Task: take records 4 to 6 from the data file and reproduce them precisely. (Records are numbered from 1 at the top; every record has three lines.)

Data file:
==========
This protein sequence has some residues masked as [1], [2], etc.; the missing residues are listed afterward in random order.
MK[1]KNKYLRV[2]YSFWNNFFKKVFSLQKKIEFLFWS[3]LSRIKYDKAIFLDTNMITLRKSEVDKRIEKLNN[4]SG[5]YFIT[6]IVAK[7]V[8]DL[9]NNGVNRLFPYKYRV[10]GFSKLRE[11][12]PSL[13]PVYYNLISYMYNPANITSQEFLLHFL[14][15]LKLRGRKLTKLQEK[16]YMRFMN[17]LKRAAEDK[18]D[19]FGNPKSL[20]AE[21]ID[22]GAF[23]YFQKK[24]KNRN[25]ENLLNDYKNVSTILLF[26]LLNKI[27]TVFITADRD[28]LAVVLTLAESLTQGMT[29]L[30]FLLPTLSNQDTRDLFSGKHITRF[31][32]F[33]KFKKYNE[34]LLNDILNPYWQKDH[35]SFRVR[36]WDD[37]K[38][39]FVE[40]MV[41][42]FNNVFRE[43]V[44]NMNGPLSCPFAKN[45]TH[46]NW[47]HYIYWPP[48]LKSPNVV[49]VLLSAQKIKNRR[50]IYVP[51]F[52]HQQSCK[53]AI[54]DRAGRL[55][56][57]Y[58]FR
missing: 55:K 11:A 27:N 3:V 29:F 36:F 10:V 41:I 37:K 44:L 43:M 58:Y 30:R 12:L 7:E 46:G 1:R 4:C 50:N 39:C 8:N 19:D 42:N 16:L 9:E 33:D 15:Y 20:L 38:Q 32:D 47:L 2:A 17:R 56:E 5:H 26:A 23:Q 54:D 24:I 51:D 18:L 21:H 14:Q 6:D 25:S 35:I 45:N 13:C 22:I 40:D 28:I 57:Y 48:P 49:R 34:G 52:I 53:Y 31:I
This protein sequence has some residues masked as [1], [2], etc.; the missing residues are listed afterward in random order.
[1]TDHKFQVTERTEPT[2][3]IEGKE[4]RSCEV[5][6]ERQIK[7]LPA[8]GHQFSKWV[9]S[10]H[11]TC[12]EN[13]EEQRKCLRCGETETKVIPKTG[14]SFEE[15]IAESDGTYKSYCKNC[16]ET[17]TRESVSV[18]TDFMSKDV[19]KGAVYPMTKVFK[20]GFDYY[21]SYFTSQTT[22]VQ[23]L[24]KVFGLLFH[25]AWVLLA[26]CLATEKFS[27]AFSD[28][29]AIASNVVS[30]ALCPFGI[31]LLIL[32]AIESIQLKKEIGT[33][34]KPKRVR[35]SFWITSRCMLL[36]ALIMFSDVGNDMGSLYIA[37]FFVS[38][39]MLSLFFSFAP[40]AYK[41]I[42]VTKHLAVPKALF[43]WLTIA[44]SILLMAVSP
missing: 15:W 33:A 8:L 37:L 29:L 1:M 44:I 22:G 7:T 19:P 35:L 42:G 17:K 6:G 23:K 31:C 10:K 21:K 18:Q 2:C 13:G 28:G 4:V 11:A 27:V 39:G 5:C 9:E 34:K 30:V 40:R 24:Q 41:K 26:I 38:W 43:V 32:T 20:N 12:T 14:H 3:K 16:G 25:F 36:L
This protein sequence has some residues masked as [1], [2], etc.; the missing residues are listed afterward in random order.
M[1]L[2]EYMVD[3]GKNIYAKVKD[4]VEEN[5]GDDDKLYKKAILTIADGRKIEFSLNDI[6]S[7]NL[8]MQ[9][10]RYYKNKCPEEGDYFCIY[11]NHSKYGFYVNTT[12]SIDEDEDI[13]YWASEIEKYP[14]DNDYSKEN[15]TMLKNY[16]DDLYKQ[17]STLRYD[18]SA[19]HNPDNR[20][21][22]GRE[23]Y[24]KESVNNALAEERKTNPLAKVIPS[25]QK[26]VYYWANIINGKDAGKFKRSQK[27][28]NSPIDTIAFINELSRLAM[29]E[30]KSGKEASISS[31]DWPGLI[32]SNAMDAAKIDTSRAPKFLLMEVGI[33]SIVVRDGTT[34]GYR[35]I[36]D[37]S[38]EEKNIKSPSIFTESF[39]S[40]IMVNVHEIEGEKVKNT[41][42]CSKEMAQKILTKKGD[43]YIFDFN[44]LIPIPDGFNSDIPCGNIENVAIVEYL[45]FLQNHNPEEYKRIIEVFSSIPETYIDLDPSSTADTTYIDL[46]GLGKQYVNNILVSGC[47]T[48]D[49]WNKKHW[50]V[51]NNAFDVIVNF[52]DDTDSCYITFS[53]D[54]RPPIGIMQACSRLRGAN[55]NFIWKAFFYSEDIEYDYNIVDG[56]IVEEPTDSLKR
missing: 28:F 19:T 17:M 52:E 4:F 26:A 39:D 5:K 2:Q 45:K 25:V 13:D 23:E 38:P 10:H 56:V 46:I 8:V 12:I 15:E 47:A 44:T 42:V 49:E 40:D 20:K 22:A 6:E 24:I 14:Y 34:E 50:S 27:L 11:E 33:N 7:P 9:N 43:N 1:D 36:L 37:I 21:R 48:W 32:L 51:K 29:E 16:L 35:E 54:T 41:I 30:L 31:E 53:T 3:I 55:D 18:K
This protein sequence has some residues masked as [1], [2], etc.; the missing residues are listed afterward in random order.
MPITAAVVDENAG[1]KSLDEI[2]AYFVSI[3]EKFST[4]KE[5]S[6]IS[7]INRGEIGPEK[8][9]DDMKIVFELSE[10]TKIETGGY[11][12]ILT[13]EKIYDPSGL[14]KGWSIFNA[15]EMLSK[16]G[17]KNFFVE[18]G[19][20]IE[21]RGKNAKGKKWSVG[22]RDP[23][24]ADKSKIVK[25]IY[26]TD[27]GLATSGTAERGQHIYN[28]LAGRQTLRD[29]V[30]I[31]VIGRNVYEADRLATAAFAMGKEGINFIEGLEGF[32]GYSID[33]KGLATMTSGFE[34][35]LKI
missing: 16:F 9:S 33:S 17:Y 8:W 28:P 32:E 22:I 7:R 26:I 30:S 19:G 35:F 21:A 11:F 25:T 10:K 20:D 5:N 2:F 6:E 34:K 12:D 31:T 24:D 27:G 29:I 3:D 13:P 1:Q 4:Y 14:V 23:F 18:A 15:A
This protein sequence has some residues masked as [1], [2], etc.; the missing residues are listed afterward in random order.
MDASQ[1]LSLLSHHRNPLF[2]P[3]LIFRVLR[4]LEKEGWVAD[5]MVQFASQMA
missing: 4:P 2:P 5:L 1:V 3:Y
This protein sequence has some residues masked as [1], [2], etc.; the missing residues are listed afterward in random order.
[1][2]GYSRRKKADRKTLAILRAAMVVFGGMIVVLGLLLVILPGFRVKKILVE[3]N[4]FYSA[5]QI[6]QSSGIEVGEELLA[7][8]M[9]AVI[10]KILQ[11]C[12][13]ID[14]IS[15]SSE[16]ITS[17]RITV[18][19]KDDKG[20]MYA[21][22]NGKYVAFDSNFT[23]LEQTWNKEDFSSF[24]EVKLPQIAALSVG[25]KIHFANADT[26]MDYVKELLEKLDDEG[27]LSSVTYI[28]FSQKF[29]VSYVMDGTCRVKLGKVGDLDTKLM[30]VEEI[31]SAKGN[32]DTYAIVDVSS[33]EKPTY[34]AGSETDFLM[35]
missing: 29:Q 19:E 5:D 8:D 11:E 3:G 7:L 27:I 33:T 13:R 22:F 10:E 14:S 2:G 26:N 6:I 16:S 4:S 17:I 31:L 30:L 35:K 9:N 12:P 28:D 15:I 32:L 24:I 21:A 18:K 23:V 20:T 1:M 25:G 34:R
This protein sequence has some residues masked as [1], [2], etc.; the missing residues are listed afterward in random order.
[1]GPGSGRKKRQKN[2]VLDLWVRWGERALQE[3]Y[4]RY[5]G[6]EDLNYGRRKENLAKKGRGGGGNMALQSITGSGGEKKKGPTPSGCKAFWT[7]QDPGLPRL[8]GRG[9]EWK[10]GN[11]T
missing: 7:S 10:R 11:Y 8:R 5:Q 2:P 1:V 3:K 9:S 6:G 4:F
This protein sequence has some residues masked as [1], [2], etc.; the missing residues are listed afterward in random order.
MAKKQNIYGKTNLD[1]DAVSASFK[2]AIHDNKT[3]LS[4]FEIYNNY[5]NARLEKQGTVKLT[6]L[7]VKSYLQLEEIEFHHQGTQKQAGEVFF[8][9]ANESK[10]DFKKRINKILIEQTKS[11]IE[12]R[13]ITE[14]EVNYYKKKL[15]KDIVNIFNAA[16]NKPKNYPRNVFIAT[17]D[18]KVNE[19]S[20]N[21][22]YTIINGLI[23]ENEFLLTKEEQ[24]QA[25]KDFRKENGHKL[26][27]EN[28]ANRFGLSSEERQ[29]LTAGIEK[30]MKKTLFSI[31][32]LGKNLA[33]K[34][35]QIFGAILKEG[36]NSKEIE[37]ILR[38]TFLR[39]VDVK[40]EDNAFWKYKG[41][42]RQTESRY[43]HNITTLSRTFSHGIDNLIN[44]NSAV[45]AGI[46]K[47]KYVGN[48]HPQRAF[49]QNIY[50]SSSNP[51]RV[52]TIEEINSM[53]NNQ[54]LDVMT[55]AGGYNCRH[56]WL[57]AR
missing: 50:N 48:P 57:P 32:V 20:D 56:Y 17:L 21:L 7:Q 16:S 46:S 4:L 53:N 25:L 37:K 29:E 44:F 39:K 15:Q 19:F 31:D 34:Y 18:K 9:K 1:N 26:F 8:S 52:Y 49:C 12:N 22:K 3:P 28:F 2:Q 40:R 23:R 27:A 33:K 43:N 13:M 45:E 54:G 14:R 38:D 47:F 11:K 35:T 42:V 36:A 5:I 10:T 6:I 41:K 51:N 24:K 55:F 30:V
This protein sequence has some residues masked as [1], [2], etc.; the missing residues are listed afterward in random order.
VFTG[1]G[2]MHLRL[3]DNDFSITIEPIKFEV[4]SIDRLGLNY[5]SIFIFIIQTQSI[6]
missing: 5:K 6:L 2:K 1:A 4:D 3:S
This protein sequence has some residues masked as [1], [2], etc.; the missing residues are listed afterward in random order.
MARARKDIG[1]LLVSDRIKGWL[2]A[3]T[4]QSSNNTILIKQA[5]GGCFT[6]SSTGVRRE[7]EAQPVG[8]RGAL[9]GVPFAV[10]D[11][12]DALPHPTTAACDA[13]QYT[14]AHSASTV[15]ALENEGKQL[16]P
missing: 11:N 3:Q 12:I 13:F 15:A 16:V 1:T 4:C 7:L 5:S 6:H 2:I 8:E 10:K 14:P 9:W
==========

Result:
This protein sequence has some residues masked as [1], [2], etc.; the missing residues are listed afterward in random order.
MPITAAVVDENAG[1]KSLDEI[2]AYFVSI[3]EKFST[4]KE[5]S[6]IS[7]INRGEIGPEK[8][9]DDMKIVFELSE[10]TKIETGGY[11][12]ILT[13]EKIYDPSGL[14]KGWSIFNA[15]EMLSK[16]G[17]KNFFVE[18]G[19][20]IE[21]RGKNAKGKKWSVG[22]RDP[23][24]ADKSKIVK[25]IY[26]TD[27]GLATSGTAERGQHIYN[28]LAGRQTLRD[29]V[30]I[31]VIGRNVYEADRLATAAFAMGKEGINFIEGLEGF[32]GYSID[33]KGLATMTSGFE[34][35]LKI
missing: 16:F 9:S 33:S 17:Y 8:W 28:P 32:E 22:I 7:R 26:I 30:S 19:G 35:F 21:A 11:F 25:T 10:K 20:D 5:N 2:F 6:E 34:K 12:D 31:T 24:D 27:G 29:I 3:D 13:P 1:Q 4:Y 14:V 23:F 18:A 15:A
This protein sequence has some residues masked as [1], [2], etc.; the missing residues are listed afterward in random order.
MDASQ[1]LSLLSHHRNPLF[2]P[3]LIFRVLR[4]LEKEGWVAD[5]MVQFASQMA
missing: 4:P 2:P 5:L 1:V 3:Y
This protein sequence has some residues masked as [1], [2], etc.; the missing residues are listed afterward in random order.
[1][2]GYSRRKKADRKTLAILRAAMVVFGGMIVVLGLLLVILPGFRVKKILVE[3]N[4]FYSA[5]QI[6]QSSGIEVGEELLA[7][8]M[9]AVI[10]KILQ[11]C[12][13]ID[14]IS[15]SSE[16]ITS[17]RITV[18][19]KDDKG[20]MYA[21][22]NGKYVAFDSNFT[23]LEQTWNKEDFSSF[24]EVKLPQIAALSVG[25]KIHFANADT[26]MDYVKELLEKLDDEG[27]LSSVTYI[28]FSQKF[29]VSYVMDGTCRVKLGKVGDLDTKLM[30]VEEI[31]SAKGN[32]DTYAIVDVSS[33]EKPTY[34]AGSETDFLM[35]
missing: 29:Q 19:E 5:D 8:D 11:E 3:G 7:L 27:I 33:T 13:R 22:F 10:E 14:S 2:G 26:N 6:I 16:S 4:S 17:I 31:L 30:L 35:K 9:N 12:P 28:D 15:I 32:L 24:I 21:A 18:K 23:V 20:T 1:M 25:G 34:R